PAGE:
Paige Toon is such a wonderful writer and I can picture every inch of her scenarios. This book follows the life of Angie, a 27 year old living in the Australian outback and has never travelled anywhere. She has dreamt her whole life of visiting places in the world, but never had the chance. That is until that moment arises.
Angie heads out of Australia for Italy, and discovers a new life on the other side of the world. The story which leads her to Italy is heart warming and heart breaking. Then what she experiences in Italy is the same, heart warming, heart fluttering and heart breaking. It’s a rollercoaster of emotions this book, and I felt every emotion Angie went through.
If you feel like you really need an escape, then this is the book for you.
Five Years From Now by Paige Toon
My sister insisted I was to read this book. Insisted to the point that when she gave it to me, she checked every day if I had started it yet. Once I started it I couldn’t put it down, this is the book that I read in a day.
I only looked up from this story to eat and occasionally move where I was sitting.
This is a real romantic, but heart wrenching tale. Nell and Van met as children, and it follows them to adulthood in five year intervals of their lives. It’s hard to not love both of these characters, especially Van. Talk about falling for a fictional character. I loved this book because it felt real. It felt like a true to life story, being set in Cornwall, Australia and even throws in a little mention of Liverpool.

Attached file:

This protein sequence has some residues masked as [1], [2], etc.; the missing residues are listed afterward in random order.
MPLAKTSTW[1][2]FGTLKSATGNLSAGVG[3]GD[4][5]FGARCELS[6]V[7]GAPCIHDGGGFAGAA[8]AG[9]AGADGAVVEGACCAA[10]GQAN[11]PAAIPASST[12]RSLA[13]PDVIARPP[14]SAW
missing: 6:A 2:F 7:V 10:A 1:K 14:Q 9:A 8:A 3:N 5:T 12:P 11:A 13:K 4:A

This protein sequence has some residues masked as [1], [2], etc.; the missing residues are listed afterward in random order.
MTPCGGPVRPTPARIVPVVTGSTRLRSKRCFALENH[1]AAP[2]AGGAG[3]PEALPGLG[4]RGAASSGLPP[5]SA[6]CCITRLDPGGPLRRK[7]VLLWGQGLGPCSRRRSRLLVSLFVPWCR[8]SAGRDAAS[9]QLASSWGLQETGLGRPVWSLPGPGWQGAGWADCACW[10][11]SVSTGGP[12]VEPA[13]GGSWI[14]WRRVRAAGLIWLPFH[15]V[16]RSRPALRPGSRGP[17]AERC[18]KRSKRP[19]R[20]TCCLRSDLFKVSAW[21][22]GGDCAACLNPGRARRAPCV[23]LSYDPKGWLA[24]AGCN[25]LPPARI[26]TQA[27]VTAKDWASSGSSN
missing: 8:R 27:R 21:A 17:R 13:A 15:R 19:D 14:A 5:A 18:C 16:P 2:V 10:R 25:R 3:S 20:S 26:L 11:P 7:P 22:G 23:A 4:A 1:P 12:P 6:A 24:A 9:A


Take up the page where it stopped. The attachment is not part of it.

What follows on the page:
Paige researches the locations of her books so well, so you really transport your imagination to these places. I haven’t stopped thinking about this book since I finished it, especially the ending. It is one of those books that I will read again, and that doesn’t happen very often with me.
Half A World Away by Mike Gayle
I was drawn to this book because it seemed like a modern day Blood Brothers. It’s set in London and tells the story of Noah and Kerry, who are brother and sister. They have lived completely different lives, due to being taken in to care as children, and separated from one another.
The book moves along at a slow pace, which gives it a very true to life, modern feel. It’s a nothing out the ordinary story, which is what makes it so relatable. It took me a little while to get my teeth in to it, but once I did I really enjoyed it. And needed a box of tissues near by me for the last few chapters.
I loved the split chapters in the perspectives of both Noah and Kerry. It showed how 2 people who live in the same city can have 2 completely different lives. The book touches upon race, class, and every day life in a really good way.